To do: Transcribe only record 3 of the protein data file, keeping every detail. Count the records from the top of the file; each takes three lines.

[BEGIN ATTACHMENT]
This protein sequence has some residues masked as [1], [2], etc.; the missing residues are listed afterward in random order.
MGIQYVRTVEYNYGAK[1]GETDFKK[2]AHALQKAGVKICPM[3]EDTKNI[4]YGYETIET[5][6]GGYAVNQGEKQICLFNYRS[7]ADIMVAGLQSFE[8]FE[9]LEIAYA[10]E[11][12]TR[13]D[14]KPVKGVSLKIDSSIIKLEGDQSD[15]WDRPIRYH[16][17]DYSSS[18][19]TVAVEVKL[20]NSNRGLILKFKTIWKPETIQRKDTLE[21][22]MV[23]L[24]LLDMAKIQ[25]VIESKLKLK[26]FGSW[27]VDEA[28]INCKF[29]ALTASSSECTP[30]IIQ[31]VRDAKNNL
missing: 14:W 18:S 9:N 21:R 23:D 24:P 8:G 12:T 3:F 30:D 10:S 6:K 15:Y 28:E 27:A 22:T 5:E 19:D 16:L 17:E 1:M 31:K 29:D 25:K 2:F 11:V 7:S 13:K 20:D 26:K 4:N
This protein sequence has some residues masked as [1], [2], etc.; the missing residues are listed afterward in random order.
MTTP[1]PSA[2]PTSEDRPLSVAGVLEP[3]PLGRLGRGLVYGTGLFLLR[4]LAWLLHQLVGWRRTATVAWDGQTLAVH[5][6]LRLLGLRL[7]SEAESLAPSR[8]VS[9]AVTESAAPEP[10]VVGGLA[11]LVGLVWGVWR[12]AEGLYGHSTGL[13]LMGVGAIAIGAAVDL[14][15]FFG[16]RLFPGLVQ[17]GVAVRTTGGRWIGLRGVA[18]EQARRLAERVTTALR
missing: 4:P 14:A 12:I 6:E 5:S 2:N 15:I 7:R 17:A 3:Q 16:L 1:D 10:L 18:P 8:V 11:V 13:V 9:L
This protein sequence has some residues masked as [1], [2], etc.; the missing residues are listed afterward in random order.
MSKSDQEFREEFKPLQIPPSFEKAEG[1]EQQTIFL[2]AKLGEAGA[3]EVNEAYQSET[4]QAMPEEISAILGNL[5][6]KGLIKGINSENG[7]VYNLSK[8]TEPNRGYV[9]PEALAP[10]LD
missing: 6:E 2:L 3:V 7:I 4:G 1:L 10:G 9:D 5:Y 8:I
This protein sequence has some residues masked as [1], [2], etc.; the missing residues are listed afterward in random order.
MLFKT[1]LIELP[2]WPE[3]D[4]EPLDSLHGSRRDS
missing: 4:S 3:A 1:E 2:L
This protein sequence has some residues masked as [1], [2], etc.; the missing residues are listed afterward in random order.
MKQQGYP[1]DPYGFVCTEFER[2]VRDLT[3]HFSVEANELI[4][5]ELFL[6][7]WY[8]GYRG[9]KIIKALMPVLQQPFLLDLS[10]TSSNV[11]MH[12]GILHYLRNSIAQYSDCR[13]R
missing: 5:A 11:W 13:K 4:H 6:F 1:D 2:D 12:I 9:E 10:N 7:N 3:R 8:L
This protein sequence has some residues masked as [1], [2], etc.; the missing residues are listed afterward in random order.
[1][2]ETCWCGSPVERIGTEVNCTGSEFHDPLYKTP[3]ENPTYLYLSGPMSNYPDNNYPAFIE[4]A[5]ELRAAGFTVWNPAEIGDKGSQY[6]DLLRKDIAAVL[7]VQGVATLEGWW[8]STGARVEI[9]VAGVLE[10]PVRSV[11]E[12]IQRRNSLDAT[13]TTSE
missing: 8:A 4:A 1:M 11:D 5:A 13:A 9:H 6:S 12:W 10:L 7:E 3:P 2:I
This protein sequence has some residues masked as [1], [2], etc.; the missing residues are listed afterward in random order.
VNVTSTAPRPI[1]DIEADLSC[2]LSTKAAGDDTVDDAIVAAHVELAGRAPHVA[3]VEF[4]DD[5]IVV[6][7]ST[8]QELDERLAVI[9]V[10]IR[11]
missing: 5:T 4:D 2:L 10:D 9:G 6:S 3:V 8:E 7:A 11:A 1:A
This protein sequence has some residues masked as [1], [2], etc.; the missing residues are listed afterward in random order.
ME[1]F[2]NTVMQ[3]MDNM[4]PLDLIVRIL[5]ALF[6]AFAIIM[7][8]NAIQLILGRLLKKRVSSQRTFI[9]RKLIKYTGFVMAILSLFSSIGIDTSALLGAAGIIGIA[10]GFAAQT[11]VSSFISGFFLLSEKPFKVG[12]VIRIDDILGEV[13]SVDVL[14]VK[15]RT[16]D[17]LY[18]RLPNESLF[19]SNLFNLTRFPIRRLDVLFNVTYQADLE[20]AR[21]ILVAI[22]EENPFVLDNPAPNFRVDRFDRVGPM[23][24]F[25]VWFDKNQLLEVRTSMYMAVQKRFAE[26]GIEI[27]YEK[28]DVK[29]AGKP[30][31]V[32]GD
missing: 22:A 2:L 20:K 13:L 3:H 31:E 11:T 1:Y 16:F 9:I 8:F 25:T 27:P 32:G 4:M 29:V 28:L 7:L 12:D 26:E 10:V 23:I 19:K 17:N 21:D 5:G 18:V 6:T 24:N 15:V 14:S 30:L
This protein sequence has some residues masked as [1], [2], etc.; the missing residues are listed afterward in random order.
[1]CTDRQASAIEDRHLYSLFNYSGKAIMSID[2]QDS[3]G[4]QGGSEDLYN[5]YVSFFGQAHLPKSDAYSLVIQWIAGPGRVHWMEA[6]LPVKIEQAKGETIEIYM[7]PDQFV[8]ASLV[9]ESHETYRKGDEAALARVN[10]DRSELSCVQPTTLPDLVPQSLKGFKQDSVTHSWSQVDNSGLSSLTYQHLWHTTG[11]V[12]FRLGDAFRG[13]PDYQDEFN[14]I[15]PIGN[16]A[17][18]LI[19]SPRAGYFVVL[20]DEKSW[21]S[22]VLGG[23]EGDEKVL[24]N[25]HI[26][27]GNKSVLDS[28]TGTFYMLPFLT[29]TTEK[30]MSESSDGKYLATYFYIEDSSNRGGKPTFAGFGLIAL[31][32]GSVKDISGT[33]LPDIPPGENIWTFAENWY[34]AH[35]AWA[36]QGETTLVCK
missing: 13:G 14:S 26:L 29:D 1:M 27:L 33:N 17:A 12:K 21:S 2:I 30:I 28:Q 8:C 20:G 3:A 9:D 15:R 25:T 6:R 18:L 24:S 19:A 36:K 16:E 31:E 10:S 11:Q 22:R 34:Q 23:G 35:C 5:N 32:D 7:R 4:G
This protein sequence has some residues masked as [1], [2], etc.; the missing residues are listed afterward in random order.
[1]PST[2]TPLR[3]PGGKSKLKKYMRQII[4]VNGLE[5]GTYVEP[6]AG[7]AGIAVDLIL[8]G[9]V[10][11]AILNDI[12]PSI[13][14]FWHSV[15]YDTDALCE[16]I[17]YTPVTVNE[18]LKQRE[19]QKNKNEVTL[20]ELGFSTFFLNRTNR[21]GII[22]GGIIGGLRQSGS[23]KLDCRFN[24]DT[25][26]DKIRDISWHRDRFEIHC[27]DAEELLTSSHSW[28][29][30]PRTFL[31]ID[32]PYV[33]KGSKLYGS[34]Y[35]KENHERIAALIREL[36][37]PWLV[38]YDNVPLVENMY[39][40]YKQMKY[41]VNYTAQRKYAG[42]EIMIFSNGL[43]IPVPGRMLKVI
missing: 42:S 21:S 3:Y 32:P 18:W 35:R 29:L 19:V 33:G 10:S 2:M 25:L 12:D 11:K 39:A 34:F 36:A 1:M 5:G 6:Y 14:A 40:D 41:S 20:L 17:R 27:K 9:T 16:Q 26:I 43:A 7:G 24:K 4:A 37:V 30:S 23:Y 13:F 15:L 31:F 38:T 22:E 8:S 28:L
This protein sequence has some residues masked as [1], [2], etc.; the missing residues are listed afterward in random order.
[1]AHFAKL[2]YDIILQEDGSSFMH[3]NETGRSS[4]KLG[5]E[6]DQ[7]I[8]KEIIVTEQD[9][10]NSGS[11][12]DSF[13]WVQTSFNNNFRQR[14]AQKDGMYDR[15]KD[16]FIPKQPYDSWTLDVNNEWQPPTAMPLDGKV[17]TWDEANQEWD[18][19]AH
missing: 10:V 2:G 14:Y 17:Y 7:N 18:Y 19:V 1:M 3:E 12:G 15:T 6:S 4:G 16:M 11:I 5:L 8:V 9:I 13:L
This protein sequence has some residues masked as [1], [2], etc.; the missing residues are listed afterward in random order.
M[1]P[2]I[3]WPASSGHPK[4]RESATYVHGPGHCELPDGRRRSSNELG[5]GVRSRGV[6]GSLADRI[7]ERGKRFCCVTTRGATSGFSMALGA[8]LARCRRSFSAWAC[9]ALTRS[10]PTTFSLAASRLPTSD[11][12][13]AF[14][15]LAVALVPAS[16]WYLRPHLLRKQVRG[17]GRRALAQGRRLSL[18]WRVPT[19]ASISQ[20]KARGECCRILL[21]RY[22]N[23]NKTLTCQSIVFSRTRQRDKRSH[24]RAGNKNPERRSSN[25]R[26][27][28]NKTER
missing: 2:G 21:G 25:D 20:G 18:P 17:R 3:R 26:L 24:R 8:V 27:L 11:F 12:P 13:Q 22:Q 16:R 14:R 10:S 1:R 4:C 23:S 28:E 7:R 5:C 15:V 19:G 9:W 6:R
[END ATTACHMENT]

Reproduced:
This protein sequence has some residues masked as [1], [2], etc.; the missing residues are listed afterward in random order.
MSKSDQEFREEFKPLQIPPSFEKAEG[1]EQQTIFL[2]AKLGEAGA[3]EVNEAYQSET[4]QAMPEEISAILGNL[5][6]KGLIKGINSENG[7]VYNLSK[8]TEPNRGYV[9]PEALAP[10]LD
missing: 6:E 2:L 3:V 7:I 4:G 1:L 10:G 9:D 5:Y 8:I